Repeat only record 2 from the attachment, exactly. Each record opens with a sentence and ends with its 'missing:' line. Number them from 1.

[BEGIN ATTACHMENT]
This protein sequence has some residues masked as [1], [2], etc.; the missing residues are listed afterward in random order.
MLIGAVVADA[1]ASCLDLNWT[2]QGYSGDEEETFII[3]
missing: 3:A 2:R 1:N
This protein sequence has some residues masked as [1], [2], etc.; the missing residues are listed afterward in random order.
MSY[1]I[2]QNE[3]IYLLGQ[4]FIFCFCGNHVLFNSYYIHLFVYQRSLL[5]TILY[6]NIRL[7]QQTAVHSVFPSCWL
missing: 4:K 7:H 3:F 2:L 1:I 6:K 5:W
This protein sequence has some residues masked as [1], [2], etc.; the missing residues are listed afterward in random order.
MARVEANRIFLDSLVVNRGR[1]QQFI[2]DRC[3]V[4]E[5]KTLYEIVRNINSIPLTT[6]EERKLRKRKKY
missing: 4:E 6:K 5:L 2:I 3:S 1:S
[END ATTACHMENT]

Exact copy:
This protein sequence has some residues masked as [1], [2], etc.; the missing residues are listed afterward in random order.
MSY[1]I[2]QNE[3]IYLLGQ[4]FIFCFCGNHVLFNSYYIHLFVYQRSLL[5]TILY[6]NIRL[7]QQTAVHSVFPSCWL
missing: 4:K 7:H 3:F 2:L 1:I 6:K 5:W